Wednesday, 23 September 2009

More on bakers and brewers' barm

I still haven't figured out why bakers stopped using beer yeast from the local brewery in the early nineteenth century, though I have a few ideas. I now think my porter beer/black malt theory is a load of rubbish, and have an alternative to put forward. It could easily be just as wrong, but might be interesting.

Dan Lepard says on this thread on his forum "Wheat prices were high during 1790 - 1810". Due to the rise in malt taxes in this period it also became more expensive to brew. In addition, industrial common brewers were fast displacing the production of beer in private homes and on the premises in pubs, as you could buy it cheaper from the common brewer than you could make it yourself.

So we have a double whammy: there were far fewer people producing ale-barm and the cost of producing it had increased too. With higher prices and decreased availability of ale-barm it looks like bakers were squeezed all round, not just by wheat prices.

I assume that a typical bakery around 1800 would be a very small operation with maybe a master and apprentice and one shop. Possibly they had even counted among those who had recently given up brewing themselves and no longer had their own supply of free yeast.

I am fascinated by the relationships between brewers and bakers. I can't help but think there must be something deeper behind such a significant change in practice.

Beer historian Ron Pattinson says here:

This period saw a key change in British brewing practices. Though brewers had already been aware of the better yield of pale malt compared to brown, it was only with the introduction of the hydrometer that this could be quantified. It became apparent that, despite the lower price of brown malt, it was still cheaper to brew from pale malt. Brown malt produced only about two thirds as much fermentable material as pale.

But I can't for the life of me think what possible adverse effect moving to mostly pale malt would have on the yeast.

Monday, 21 September 2009

My bread is retarded

A bad habit of mine in the past has been over-proving my bread dough. The result was generally that I had a wobbly dough which would start spreading as soon as I took it out of the proving basket, and gave me round, flat loaves. They still tasted good though.

Depending on how much time I have, I now usually retard the dough overnight in the fridge, letting it rise very, very slowly at a cold temperature. An advantage of this is that cold dough is easier to slash, for some reason that I don't yet understand. I baked a loaf this morning from just such dough (mostly white with a bit of spelt and rye) and the slashes opened up beautifully.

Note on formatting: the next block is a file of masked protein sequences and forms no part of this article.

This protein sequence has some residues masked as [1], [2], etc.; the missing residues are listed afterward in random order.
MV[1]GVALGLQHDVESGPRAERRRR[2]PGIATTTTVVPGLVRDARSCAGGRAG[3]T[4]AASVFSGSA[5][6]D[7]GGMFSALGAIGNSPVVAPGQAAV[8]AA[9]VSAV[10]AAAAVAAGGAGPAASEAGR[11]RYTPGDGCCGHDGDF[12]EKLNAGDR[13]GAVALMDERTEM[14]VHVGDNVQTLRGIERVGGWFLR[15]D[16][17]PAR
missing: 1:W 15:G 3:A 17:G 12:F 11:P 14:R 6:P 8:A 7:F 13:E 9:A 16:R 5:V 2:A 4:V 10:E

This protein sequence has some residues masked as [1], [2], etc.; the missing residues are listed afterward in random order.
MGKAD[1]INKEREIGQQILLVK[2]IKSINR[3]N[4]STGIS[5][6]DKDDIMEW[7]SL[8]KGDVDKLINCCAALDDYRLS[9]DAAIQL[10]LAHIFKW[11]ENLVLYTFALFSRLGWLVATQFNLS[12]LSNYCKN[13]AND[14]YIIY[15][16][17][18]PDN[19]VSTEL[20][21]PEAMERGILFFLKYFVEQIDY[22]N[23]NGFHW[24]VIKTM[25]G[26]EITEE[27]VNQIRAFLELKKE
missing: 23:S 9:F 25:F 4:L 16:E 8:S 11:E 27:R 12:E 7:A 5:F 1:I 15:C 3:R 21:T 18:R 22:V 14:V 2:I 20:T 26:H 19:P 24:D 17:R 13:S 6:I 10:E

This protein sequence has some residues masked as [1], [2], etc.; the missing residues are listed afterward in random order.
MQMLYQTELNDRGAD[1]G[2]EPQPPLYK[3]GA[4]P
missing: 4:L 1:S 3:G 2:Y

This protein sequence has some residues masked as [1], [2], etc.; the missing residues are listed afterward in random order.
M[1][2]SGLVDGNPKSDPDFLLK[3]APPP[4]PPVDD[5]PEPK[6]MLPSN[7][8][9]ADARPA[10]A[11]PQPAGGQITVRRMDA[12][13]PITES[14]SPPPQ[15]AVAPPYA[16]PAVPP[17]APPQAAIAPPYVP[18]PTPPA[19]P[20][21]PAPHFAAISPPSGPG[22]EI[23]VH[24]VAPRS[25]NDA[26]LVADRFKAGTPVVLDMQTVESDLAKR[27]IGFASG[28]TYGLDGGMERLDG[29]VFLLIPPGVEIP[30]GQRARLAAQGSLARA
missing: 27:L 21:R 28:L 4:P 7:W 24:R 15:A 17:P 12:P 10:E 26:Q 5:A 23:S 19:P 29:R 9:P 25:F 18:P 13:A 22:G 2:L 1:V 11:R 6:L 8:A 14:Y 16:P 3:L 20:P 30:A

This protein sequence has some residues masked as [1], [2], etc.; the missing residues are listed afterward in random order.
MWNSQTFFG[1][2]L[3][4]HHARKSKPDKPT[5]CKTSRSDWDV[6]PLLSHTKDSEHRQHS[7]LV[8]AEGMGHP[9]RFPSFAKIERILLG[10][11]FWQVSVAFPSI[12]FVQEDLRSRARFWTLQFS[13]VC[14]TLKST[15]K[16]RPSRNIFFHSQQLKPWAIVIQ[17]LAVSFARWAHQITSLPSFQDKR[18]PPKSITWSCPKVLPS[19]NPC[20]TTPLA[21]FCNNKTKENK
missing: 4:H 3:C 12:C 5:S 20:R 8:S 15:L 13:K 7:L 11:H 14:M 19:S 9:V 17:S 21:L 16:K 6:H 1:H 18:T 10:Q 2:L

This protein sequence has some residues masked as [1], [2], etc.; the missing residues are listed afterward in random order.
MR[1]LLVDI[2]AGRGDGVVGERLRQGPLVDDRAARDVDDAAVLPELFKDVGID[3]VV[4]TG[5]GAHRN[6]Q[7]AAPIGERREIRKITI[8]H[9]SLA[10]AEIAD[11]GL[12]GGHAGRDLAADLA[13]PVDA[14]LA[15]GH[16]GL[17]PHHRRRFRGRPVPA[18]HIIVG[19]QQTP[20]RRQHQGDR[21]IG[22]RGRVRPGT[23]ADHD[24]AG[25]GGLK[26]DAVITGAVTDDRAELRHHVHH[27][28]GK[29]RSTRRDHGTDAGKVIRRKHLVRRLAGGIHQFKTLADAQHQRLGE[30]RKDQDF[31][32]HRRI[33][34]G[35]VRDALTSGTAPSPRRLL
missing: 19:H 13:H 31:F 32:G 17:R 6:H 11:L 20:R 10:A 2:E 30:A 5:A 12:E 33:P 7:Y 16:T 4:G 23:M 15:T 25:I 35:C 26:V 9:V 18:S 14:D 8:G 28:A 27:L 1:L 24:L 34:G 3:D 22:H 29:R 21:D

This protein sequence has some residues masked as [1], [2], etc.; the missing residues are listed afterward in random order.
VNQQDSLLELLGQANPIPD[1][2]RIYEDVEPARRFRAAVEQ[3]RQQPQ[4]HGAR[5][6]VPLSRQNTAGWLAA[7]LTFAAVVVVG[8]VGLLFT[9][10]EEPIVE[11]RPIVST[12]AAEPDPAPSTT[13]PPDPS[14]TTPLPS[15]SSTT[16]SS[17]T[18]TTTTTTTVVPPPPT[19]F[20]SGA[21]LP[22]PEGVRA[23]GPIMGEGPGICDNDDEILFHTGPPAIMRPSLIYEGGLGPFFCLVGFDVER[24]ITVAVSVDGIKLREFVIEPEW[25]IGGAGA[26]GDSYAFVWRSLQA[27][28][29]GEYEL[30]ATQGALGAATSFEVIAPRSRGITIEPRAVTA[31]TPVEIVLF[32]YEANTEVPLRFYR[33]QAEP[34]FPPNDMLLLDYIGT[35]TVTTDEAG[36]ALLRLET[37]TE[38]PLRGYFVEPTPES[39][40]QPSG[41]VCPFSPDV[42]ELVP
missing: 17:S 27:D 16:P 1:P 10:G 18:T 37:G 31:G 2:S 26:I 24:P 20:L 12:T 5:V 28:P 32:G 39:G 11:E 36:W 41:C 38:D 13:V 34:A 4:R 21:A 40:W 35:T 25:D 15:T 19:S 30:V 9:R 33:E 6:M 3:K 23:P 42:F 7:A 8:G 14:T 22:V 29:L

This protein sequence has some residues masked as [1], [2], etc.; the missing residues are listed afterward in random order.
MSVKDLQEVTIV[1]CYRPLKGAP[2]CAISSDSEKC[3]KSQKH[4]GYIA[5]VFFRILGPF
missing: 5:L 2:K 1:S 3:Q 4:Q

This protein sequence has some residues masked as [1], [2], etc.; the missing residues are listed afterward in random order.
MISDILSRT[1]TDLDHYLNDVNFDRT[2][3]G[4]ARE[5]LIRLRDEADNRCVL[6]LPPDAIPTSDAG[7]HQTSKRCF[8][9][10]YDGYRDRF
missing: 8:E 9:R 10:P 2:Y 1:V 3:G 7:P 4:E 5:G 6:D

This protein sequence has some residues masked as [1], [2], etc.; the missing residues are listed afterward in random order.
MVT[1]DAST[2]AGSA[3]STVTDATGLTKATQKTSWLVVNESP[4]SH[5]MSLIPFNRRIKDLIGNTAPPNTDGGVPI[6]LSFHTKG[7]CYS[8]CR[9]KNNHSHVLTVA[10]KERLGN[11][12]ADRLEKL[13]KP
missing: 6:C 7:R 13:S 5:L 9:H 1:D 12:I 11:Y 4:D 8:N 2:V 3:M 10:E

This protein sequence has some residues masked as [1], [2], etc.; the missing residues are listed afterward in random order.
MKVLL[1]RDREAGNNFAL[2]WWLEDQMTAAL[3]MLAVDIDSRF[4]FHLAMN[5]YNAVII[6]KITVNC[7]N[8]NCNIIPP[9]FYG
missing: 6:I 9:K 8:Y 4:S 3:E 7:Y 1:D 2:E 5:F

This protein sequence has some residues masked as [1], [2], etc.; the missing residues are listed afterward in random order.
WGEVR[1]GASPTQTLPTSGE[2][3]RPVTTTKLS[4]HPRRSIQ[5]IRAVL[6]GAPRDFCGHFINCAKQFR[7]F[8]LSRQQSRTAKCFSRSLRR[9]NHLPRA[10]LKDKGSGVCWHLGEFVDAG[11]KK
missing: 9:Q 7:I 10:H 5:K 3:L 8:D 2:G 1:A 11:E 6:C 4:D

There's no photo because I have mislaid my camera and I will have eaten all the bread by the time I find it, so you'll just have to imagine it, or just trust me that it looks great.

Thursday, 3 September 2009


I have been brewing recently, just not as much as I'd hoped. I still need to get my electric boiler and coolbox mashtun built and ask my local breweries if they'll flog me some malt.

Mild. Mashed warm at 70ºC. Mostly pale malt with some chocolate malt and 10% Coco Pops.
Hopped with Challenger and Bramling Cross and fermented with White Shield yeast.

Wednesday, 2 September 2009

Sourdough pizza

I've been making a lot of pizza recently. I'd kind of got out of the habit. I used to make it regularly, but when I moved to my current abode with its weedy electric oven, I found my old method produced heavy, doughy focaccia instead.

Now I've started rolling out the dough thinner, and since my visit to Franco Manca in Brixton I've experimented with a sourdough base. I never thought it would make such a difference, but it does. I used this recipe from a sourdough guru (though he insists "All this praise is jolly nice of course so long as it is appreciated that the original yeasted recipe is Carol Field's. All I did was convert it to sourdough a long time back.") for the dough and the pizza tastes so much better.

I didn't have a written recipe before; it was more: half fill a bowl with flour, bit of salt, glug of olive oil, yeast, glug of lager, enough water to make a dough. And it worked.

I always enjoyed making the yeast dough because it was ready so quickly. Yet after having tasted a naturally leavened dough with a 20 hour fermentation, I don't want to go back. Of course my oven doesn't go up to 500ºC like a proper pizza oven, but it's still nicer than a yeast dough.

I've also learnt not to leave the dough out at room temperature. The gluten will degrade within a day im summer; you can really feel the difference by the second day when it has already lost its strength and you have to add more flour just to stop it falling apart. It's really weird the way it feels almost liquid-like rather than stretchy and pliable.

The person who taught me to make pizza said old dough was better than freshly made, and he was right, but that's only if it's kept in the fridge.